Welcome to our very first Quick Tip Session on The Deal Room Podcast. Our quick tip sessions are all about giving you high-level areas of information that you need to know in relation to a particular area in the shortest possible time. Now today’s episode is all about brand protection issues prior to a business sale. In order to talk informatively about this, we brought back our resident trademarks expert Grace Yi of Aspect Legal.
- Brand protection issues prior to a sale
- Secure your brand now!
- It’s a costly mistake to make
- Final takeaway
Brand protection issues prior to a sale
Buyers are looking to capitalise on the value of the assets of the business that they’re buying or the shares of the company they’re purchasing. A failure to have the brand protected means that the value in that asset is likewise not protected therefore, there is risk for a buyer coming in.
For a seller, the real risk is that if brand is a valuable part of the assets of their business, then a buyer coming in realising that there’s no protection might insist on a lower purchase price or worse, cause the deal to fall over completely.
Even if the new owner decides to do it themselves after the sale is completed, it can be a lot harder for them than for the older owner because the knowledge that the seller has (if they’re the ones that have been using the mark since the beginning of the business) is extremely valuable when we go to apply for the trademark and we’re in a situation where we need to provide IP Australia with proof of the way that the mark has been used over the course of its lifetime.
Obviously, you need to have some contractual obligations there for the seller after the completion date of the business sale to help you provide that evidence because you might not have access to it otherwise.
Secure your brand now!
The trademark registration process takes a minimum of 7.5 months. Clients always get startled when they hear that because business names and company name registrations are so quick. But this process has to take a minimum of 7.5 months and of course, if you start this at the time that the business contracts are being looked at, it might be a case of the business changing hands before the trademarks have gotten through.
This is absolutely one of those areas where it’s just really important to get in early. We say again and again that businesses need to prepare well in advance for a sale if they want to really maximise the sale price and the ease of the process.
Intellectual property and trademark registrations are really simple to tick off if you get in early enough. But you really need to be thinking about it at least a year before sale and probably even earlier than that, because the longer a business has been using a mark the more difficulty we often find getting in on the trademarks register just because other people have quite often gotten in first.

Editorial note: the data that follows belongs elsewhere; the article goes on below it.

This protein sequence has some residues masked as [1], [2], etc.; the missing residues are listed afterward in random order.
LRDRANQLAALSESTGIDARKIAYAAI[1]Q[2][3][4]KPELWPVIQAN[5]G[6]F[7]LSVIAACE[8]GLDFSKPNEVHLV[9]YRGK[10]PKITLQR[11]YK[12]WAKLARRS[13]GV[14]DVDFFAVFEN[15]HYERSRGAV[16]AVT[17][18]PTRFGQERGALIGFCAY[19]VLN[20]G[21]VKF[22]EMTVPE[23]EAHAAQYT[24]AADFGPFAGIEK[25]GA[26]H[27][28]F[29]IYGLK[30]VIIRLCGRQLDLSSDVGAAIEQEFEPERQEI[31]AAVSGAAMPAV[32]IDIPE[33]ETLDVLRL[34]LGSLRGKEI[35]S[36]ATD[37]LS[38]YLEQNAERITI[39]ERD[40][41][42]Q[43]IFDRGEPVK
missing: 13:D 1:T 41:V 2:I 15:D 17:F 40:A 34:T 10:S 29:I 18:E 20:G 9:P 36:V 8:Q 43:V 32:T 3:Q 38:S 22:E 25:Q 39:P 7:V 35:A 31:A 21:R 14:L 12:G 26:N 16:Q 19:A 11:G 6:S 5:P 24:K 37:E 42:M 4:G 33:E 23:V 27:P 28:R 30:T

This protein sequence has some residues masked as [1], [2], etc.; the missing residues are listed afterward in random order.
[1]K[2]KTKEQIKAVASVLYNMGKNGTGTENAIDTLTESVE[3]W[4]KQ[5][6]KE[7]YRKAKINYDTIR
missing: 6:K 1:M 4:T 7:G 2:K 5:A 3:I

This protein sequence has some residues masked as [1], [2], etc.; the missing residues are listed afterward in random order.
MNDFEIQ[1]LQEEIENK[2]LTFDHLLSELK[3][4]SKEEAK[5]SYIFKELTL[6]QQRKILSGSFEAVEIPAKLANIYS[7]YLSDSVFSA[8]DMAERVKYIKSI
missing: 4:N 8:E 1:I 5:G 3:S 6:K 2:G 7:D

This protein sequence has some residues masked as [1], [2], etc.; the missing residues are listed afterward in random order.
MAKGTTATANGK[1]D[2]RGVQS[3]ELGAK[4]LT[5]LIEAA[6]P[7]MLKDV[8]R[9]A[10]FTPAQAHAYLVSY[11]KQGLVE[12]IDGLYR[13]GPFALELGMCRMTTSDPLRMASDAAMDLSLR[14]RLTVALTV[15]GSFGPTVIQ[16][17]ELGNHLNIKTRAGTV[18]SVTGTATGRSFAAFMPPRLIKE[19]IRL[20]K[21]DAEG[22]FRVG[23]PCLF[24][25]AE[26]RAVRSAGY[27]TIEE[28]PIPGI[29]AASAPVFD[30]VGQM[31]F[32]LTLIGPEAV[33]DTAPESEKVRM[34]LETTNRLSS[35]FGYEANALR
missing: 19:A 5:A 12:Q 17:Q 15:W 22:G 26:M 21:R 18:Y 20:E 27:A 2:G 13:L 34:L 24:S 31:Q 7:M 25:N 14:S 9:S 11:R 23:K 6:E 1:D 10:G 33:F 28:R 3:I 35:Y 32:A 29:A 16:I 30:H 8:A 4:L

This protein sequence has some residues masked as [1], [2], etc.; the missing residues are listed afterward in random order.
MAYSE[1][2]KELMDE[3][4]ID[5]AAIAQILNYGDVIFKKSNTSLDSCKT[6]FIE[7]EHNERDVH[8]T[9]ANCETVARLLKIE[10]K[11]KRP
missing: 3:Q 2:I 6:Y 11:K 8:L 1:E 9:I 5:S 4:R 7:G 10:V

Imagine the situation where you’re looking to sell your business and then you find out that your brand is actually infringing on somebody else’s brand. That would be a nightmare!
It’s a costly mistake to make
We’ve seen this a few times in the past. I remember this case we had years ago where an organisation had used their brand for 40 years. But when it came to the point of selling the business, the business owner was told by the prospective buyers (and I say prospective buyers because they actually fell out of the process once this was identified) that another business only one year ago had registered that trademark.
The relevance now for this business is that they would have to spend hundreds of thousands of dollars in getting that other mark off the register, even though they used that mark 40 years earlier. They can’t sell a business with monopoly rights over great names anymore.
It’s heartbreaking because if you have been in business for 40 years, you’re looking to sell your business and maybe put your feet up and you don’t have the resources at that point to really fight this sort of battle.
It was a case of lack of understanding that the trademark register really is first in best dressed. It’s also a lack of understanding about the critical importance of trademark registration. This is actually one of the cheapest types of IP protections you can get for your business. We call it the cheapest insurance you can get for your business. Getting in early enough is really key.
If you are a business that’s looking to build itself for sale or if indeed you advise businesses in this area, look out for the IP issues like brand protection well in advance of putting a business on the market. And of course, if you’re buying a business, then make sure intellectual property is part of the key areas of due diligence if indeed IP is part of the value that you’re expecting to get in the purchase.
If people want to speak to Grace, you can get in touch with her and our other specialist legal eagles from Aspect Legal via our podcast page at thedealroompodcast.com or go straight to our website at aspectlegal.com.au and there you can book yourself in a time to have a quick free no obligation discussion with Grace or any of our other very talented team there.
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